Alan Lightman on the Artfulness of the Cosmos
In Conversation with Andrew Keen on the Keen On Podcast
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In this episode, Andrew is joined by Alan Lightman, author of Probable Impossibilities, to consider humankind’s role within nature and the universe as a whole.
From the episode:
Andrew Keen: What you’ve done so brilliantly in your career is bring together creativity and science. Did you know, even as a child, that the cosmos was an artful thing? Was that the residing experience of existing outside yourself?
Alan Lightman: Well, I can say that that I was very interested in the arts as a child. I wrote poetry and short stories. And I had two groups of friends: I had my science friends, and those are the people who relish doing their math homework, and then I had my art friends; those were the friends that like ambiguity and wrote for the literary magazine and so on. And I knew that there were these two different ways of being in the world and were both important, both vital. So I guess in that sense, you could say that I realized that the cosmos was artful. I wasn’t thinking that hugely when I was a child, in terms of the cosmos as a whole. But I knew there were people who were more tuned in to other people, and there were people who are more tuned in to their math homework.
You asked whether that experience that I related of getting out of my body, that it was not a scientific experience. Of course, being a scientist, I have great admiration and respect for the power of science, but I also think that there’s territory beyond science that’s very meaningful, that there are questions that science can’t answer, that we have transcendent experiences, like the one I described with the ospreys. That experience, I had a feeling that I was outside of my body. Those kinds of experiences that are not really reducible to just the firings of neurons in the brain. Even though I am a materialist, I think that everything is material, I do believe that we have experiences that are not easily understood in terms of material.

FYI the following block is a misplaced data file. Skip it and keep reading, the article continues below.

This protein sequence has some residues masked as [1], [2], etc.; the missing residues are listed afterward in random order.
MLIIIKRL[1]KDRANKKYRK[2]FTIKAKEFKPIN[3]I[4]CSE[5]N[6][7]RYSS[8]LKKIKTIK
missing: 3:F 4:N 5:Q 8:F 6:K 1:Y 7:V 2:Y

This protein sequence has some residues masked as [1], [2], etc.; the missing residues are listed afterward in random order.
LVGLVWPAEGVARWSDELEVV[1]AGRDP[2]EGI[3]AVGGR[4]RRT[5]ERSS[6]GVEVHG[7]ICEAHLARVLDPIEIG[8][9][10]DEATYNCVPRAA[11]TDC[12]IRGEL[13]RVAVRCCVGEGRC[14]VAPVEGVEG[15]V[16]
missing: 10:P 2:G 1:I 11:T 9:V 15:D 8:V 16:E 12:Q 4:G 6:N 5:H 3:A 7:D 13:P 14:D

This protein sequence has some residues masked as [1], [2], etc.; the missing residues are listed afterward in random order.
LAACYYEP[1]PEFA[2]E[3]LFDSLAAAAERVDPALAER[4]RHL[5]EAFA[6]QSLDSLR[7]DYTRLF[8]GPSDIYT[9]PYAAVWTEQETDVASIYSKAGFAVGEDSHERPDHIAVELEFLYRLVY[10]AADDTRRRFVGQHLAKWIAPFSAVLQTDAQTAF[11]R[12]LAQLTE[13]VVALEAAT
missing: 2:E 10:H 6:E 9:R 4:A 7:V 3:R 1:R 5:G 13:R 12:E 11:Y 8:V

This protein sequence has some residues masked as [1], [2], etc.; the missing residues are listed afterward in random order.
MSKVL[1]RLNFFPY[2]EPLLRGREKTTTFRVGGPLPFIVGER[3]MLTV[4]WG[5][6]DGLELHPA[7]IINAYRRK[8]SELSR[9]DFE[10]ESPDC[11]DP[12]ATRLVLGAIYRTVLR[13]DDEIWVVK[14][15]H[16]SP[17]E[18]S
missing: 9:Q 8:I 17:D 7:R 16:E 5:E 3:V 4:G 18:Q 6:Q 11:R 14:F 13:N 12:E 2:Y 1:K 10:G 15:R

Alan Lightman is the author of six novels, including the international best seller Einstein’s Dreams, and The Diagnosis, a finalist for the National Book Award. He has taught at Harvard and at MIT, where he was the first person to receive a dual faculty appointment in science and the humanities. He is currently professor of the practice of the humanities at MIT.